• Not so much, as I am still relatively afraid of solo queue, but Lux is my girl. ^ ^

      For as much as I agonized over what I was going to say, especially after J.P. posted his response in the series, I lucked out considerably with the episode that I did receive. It has some genuinely interesting things to say with regards to the creation of fiction in spite of its own poor execution. In fact, the last quote could easily be taken as the series delighting in its needless complexity, for which I can’t be too mad at it for; however, I can safely say that Horizon will never be my cup of tea. Points for its brash, childlike self-confidence though.

      I wish I had my two novels that I wrote as a child in my possession still. I know you’d get a kick out of them. Thank you for the compliment and the comment.

  2. Good job extracting the apparent themes of this episode with little context. I’ll head off apologists at the pass and say this indeed was the first time these characters explored these personal crises, introducing and solving their lifelong traumas (and often the characters) in a matter of a few minutes. When it falls into the trap of wanting to do everything and be everything for everyone, Horizon shreds any possibility of homing in on truly affecting dramas that require real time to develop.

    What is left is the appeal of spectacle to the lizard brain; a proposition that solely depends on your attraction or repulsion of simple database elements. How much of your critical faculties can you shut down during Transformers for the sake of loud, exploding robots? How much can you ignore in Horizon for the sake of eclectic namedropping and shiny, voluminous mammaries?

    • I’ll have to take your word for it, since I literally have no context and merely attempting to discern the plot/story/character arcs from other sources is exhausting. ^ ^

      You touch upon something that only occurred to me the other day, when I listed my five favorite anime of all time: my penchant for character dramas. Needless to say, Horizon appeals to the exact opposite of my own tastes. More to the point, it infuriates me because it has a few things that could draw me in emotionally and eschews them for the elements that you describe.

      Perhaps I should simply say, “I’m sorry, Horizon. It’s not you, it’s me. These are not the elements I am looking for.” ^ ^

      Thanks for the comment!

  3. dm00

    A wonderful post about that actually succeeds in shedding some light on this delightful series, getting at something (even if in contradiction) I’ve been appreciating, though unable to articulate myself.

    It’s astounding how much emotional development the series is achieving with its gigantic-cast, everything-in-the-blender approach. Neshinbara’s and Malga’s dramas have been developing over the course of several episodes, and we get one more piece of the puzzle with this one. Even more surprising, we even get some insight into why these people put up with that annoying clown Toori Aoi — his indirect reminder to Neshinbara as to the former joy he took in writing indicates a marvellous insight into and concern for Neshinbara’s dilemma. This is not the first time he’s done this.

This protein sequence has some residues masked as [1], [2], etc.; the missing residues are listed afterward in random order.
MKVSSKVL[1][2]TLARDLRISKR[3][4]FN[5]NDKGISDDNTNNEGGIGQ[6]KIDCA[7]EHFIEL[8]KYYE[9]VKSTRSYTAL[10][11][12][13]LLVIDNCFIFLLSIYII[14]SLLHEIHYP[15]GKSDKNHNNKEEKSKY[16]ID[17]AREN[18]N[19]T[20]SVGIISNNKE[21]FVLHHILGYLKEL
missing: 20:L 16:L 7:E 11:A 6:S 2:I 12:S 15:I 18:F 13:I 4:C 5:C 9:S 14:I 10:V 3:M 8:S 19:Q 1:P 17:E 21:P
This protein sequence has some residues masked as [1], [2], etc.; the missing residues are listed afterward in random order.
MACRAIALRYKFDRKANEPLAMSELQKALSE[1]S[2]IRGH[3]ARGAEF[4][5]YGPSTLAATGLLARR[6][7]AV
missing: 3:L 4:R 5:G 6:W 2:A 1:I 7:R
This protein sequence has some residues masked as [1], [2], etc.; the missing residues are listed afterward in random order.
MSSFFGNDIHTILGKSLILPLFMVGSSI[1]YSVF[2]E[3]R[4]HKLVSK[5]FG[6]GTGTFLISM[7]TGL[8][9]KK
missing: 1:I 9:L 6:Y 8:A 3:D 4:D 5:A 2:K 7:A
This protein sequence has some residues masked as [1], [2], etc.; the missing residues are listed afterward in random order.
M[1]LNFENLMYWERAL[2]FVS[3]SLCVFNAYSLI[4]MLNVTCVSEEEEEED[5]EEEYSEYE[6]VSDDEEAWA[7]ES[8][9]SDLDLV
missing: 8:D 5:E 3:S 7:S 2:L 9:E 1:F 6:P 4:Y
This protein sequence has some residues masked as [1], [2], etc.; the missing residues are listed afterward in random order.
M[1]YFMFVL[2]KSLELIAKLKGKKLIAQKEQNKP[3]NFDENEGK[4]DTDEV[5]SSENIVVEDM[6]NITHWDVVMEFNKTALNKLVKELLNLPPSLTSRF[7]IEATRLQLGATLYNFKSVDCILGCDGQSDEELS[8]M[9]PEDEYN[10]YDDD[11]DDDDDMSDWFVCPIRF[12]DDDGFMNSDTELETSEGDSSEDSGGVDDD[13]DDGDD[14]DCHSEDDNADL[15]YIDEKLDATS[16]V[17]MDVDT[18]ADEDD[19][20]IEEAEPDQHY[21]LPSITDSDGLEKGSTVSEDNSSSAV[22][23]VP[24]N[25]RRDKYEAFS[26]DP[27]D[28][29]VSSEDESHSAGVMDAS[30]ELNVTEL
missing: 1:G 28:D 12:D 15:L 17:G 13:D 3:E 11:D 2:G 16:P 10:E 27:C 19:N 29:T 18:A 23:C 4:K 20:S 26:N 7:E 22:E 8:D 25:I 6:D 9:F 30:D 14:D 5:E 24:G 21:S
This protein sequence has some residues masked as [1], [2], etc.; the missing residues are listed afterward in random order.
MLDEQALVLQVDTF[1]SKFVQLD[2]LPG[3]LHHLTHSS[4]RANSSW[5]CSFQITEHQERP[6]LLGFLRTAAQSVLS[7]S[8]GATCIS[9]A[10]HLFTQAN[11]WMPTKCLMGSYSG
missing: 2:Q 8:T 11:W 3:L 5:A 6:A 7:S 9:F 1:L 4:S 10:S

I suppose another series (e.g., TariTari, or a lot of the harem shows) would have devoted an entire episode focussed on the conflicts of a single character. The result (see TariTari or a lot of the harem shows) is that each drama is reduced to something that can be dealt with in a single episode or two, before moving on to the next character’s conflict. I think this weakens the drama and damages the story, but it’s safe and effective. I find Horizon’s approach of weaving all the character’s lives into a tapestry much more interesting, though clearly it’s not for all tastes.

    For a live-action equivalent, perhaps some of the films of Robert Altman — Mash, Nashville, Gosford Park — do the same sort of thing. I’m a fan of his large-ensemble works, so I guess it makes sense I’d find lots of chewy delights in Horizon.

    Again: a delightful post, full of insight into what makes a series “good”, which has had the ironic effect of deepening my appreciation for this series.

    • Sometimes all it takes is a young woman who has seen nothing of the rest of the series. ^ ^

      Joking aside, as I mention in the first comment, this episode was truly a gift to me, as it touched upon things that I could relate to. That being said, see the second comment as to how the execution is not what I enjoy in any story (be it anime, manga, movies, television, books, etc.).

      For further comparison, I’m going to push back on you a bit. ^ ^

      I’m easily willing to forgive a series for plot inconsistencies (i.e. Heartcatch Precure has glaring plot holes; however the main thrust of the narrative/story is completely character-driven) if I resonate emotionally with the characters. I absolutely love Tari Tari. It handles its small cast well and builds upon previous character arcs by reinforcing the established character traits in latter arcs that primarily focus on another character. Tari Tari is a wholly competent and affecting character piece that I am thoroughly enjoying watching. I disagree that the drama is solved within an episode or two, as it is continuously expanded on through characterization in later or prior arcs, which is something I do not get from Horizon and its continuously switching from scene to scene and character to character. Perhaps this is simply due to my lack of knowledge about the series; however, it’s interesting that Kadian (above) is in direct disagreement with how well Horizon has developed these emotional moments.